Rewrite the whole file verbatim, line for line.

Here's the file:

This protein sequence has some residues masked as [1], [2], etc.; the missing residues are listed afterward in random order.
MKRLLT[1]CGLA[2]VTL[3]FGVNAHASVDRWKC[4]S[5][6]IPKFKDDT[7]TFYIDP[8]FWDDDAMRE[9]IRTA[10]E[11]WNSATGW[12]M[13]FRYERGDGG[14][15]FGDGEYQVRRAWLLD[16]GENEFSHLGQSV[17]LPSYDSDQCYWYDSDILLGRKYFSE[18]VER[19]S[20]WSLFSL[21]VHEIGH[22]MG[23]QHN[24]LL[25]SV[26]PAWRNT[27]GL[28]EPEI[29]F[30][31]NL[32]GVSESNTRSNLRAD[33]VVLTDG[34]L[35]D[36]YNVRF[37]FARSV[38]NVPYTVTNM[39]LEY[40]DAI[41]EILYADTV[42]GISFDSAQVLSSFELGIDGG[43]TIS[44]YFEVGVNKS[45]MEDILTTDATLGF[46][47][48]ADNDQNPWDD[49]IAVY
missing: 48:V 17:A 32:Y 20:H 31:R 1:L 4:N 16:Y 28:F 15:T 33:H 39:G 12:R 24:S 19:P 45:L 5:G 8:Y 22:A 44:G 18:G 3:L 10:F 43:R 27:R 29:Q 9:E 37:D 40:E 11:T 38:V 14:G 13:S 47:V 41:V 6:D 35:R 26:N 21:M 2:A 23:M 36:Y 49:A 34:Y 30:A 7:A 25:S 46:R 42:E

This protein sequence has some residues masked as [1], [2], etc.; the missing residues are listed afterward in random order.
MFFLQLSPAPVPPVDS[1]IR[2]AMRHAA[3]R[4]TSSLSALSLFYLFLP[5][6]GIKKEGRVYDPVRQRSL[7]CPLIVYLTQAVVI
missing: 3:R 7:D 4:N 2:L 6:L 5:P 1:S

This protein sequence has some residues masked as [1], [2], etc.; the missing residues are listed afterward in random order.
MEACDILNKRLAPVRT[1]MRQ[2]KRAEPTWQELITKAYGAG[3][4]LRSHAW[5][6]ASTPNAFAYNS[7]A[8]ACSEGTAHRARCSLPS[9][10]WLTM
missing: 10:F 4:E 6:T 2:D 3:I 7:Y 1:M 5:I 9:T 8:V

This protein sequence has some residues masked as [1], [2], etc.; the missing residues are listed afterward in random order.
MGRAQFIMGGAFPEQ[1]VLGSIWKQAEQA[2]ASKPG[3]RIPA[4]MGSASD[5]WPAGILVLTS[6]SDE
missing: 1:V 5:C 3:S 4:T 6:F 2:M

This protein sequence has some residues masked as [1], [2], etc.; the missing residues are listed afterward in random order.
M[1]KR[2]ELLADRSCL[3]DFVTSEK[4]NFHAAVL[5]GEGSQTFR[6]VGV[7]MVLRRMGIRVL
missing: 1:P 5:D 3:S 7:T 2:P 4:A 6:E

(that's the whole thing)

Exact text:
This protein sequence has some residues masked as [1], [2], etc.; the missing residues are listed afterward in random order.
MKRLLT[1]CGLA[2]VTL[3]FGVNAHASVDRWKC[4]S[5][6]IPKFKDDT[7]TFYIDP[8]FWDDDAMRE[9]IRTA[10]E[11]WNSATGW[12]M[13]FRYERGDGG[14][15]FGDGEYQVRRAWLLD[16]GENEFSHLGQSV[17]LPSYDSDQCYWYDSDILLGRKYFSE[18]VER[19]S[20]WSLFSL[21]VHEIGH[22]MG[23]QHN[24]LL[25]SV[26]PAWRNT[27]GL[28]EPEI[29]F[30][31]NL[32]GVSESNTRSNLRAD[33]VVLTDG[34]L[35]D[36]YNVRF[37]FARSV[38]NVPYTVTNM[39]LEY[40]DAI[41]EILYADTV[42]GISFDSAQVLSSFELGIDGG[43]TIS[44]YFEVGVNKS[45]MEDILTTDATLGF[46][47][48]ADNDQNPWDD[49]IAVY
missing: 48:V 17:A 32:Y 20:H 31:R 1:L 4:N 16:Y 28:F 15:T 33:H 39:G 12:R 24:S 19:P 45:L 5:G 8:Y 22:A 44:G 18:G 3:L 10:F 43:R 27:R 29:Q 9:E 37:D 40:E 11:T 38:V 14:G 13:S 47:V 41:V 6:D 35:R 26:N 21:M 2:A 23:M 36:Y 49:A 34:Y 30:A 7:A 25:S 46:R 42:E

This protein sequence has some residues masked as [1], [2], etc.; the missing residues are listed afterward in random order.
MFFLQLSPAPVPPVDS[1]IR[2]AMRHAA[3]R[4]TSSLSALSLFYLFLP[5][6]GIKKEGRVYDPVRQRSL[7]CPLIVYLTQAVVI
missing: 3:R 7:D 4:N 2:L 6:L 5:P 1:S

This protein sequence has some residues masked as [1], [2], etc.; the missing residues are listed afterward in random order.
MEACDILNKRLAPVRT[1]MRQ[2]KRAEPTWQELITKAYGAG[3][4]LRSHAW[5][6]ASTPNAFAYNS[7]A[8]ACSEGTAHRARCSLPS[9][10]WLTM
missing: 10:F 4:E 6:T 2:D 3:I 7:Y 1:M 5:I 9:T 8:V

This protein sequence has some residues masked as [1], [2], etc.; the missing residues are listed afterward in random order.
MGRAQFIMGGAFPEQ[1]VLGSIWKQAEQA[2]ASKPG[3]RIPA[4]MGSASD[5]WPAGILVLTS[6]SDE
missing: 1:V 5:C 3:S 4:T 6:F 2:M

This protein sequence has some residues masked as [1], [2], etc.; the missing residues are listed afterward in random order.
M[1]KR[2]ELLADRSCL[3]DFVTSEK[4]NFHAAVL[5]GEGSQTFR[6]VGV[7]MVLRRMGIRVL
missing: 1:P 5:D 3:S 7:T 2:P 4:A 6:E